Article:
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By Catholic Online (NEWS CONSORTIUM)

5/3/2013 (1 year ago)

Catholic Online (www.catholic.org)

Gold mining has pumped money into Sudan's cash-strapped economy

More than 60 gold miners have been killed after an unlicensed mine collapsed in Darfur, Sudan. Rescue operations are now under way in Jebel Amir, more than 125 miles northwest of the state capital El Fasher. The area is on knowing terms with tragedy: Hundreds died in fighting over the precious metal over the months of January and February, the district chief said.

The African nation of Sudan is trying to boost exports of the rare metal and other non-petroleum products after the separation of South Sudan two years ago left Khartoum without three-quarters of its crude oil production.

The African nation of Sudan is trying to boost exports of the rare metal and other non-petroleum products after the separation of South Sudan two years ago left Khartoum without three-quarters of its crude oil production.

Highlights

By Catholic Online (NEWS CONSORTIUM)

Catholic Online (www.catholic.org)

5/3/2013 (1 year ago)

Published in Africa

Keywords: Gold mine, collapse, Darfur, Sudan, civil war, poverty


LOS ANGELES, CA (Catholic Online) - The number of people missing is not yet known after Monday's accident in the Jebel Amir District. Production from unofficial gold mines has become a key revenue source for Sudan's cash-strapped government.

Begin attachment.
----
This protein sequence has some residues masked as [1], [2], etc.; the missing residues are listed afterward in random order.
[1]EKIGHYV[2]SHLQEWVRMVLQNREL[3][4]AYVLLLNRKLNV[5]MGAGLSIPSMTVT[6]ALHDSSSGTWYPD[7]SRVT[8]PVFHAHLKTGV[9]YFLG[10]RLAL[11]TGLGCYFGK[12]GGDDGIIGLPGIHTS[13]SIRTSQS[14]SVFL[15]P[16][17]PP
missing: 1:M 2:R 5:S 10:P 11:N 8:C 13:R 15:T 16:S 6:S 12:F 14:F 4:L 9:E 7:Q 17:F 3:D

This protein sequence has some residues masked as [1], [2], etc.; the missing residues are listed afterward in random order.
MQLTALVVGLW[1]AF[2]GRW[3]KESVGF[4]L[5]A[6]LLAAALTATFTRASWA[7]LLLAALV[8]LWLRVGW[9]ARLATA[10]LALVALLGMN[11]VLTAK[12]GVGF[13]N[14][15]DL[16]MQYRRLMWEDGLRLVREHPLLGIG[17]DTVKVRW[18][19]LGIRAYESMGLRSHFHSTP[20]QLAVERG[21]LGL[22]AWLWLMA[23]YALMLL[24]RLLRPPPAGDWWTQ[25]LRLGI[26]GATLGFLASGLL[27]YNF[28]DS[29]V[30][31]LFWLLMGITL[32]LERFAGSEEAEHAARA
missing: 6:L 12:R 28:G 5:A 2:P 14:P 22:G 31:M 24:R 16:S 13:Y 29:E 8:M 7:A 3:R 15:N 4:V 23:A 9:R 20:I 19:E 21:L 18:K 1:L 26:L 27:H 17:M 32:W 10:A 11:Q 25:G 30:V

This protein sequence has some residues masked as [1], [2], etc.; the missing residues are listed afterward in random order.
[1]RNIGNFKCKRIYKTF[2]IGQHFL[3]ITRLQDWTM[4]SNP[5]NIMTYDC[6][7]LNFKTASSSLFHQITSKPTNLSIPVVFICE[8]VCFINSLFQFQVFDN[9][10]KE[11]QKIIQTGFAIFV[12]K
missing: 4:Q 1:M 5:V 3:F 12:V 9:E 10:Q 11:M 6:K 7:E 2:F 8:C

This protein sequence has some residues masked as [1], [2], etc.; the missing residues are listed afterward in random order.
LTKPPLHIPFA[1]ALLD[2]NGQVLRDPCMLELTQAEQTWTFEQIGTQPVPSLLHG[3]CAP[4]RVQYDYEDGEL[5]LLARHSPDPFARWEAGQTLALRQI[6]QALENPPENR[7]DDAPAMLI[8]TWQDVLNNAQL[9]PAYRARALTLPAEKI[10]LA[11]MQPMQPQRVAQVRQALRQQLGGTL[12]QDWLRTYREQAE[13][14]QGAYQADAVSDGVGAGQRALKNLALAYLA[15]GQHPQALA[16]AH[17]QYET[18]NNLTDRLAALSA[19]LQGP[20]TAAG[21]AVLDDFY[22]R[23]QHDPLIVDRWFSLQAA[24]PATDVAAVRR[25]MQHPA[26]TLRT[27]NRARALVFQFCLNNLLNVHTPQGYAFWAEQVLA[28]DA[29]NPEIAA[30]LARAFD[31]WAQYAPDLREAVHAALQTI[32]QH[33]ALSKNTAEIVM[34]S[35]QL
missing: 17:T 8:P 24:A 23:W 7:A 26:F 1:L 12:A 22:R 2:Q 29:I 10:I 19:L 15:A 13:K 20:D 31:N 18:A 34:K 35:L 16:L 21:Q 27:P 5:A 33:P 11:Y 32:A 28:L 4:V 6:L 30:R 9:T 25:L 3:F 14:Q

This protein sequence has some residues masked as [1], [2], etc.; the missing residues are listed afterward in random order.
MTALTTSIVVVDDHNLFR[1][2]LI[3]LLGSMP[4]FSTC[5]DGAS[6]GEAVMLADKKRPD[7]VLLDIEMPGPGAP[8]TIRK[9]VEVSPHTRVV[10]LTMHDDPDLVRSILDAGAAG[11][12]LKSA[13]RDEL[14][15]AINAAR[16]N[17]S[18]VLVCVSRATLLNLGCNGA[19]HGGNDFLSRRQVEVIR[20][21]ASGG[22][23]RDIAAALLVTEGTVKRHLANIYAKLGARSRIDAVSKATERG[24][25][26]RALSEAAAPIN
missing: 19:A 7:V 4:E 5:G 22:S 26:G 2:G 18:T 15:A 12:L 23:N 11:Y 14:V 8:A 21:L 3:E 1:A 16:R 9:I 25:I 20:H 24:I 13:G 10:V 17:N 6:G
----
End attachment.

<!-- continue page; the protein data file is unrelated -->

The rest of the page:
Gold mining is a very attractive option for Darfur residents. Whose poverty-stricken western region has been devastated by a decade of civil war.

"The number of people who died is more than 60," Haroun al-Hassan, local commissioner for Jebel Amir said, adding that rescue operations were still taking place. "I cannot give exact figures because no one got precise numbers of how many people were going inside the tunnel," which descends 40 yards, he said.

Rescuers were using hand tools to try to reach the victims. "We cannot use machines because if they came near, the ground will collapse. People are using traditional tools and because of this, the rescue is very slow," Hassan said.

"I myself saw this land collapse. It started from Monday evening but the main collapse happened on Tuesday," a miner who works in a different part of the area said.

"Nobody takes the names of those who go inside. Only their colleagues or their relatives know where they are," the miner said, requesting anonymity.

Gold mining in Darfur comes with a very heavy price, as those who dare risk their lives - but may still come out empty-handed. "Sometimes you spend more than three or four weeks without getting anything," the miner said. "Other times you get gold that you can sell for 10,000 pounds ($1,590)".

One resident said he visited the remote site of the accident.

"The problem is that those small mines are so close together and if one of them falls it will affect the others. That is what happened in this mine. All the neighboring mines collapsed," he said, also declining to be named.

A humanitarian source said earlier this year that close to 70,000 people was digging for gold in Jebel Amir.

The African nation of Sudan is trying to boost exports of the rare metal and other non-petroleum products after the separation of South Sudan two years ago left Khartoum without three-quarters of its crude oil production.

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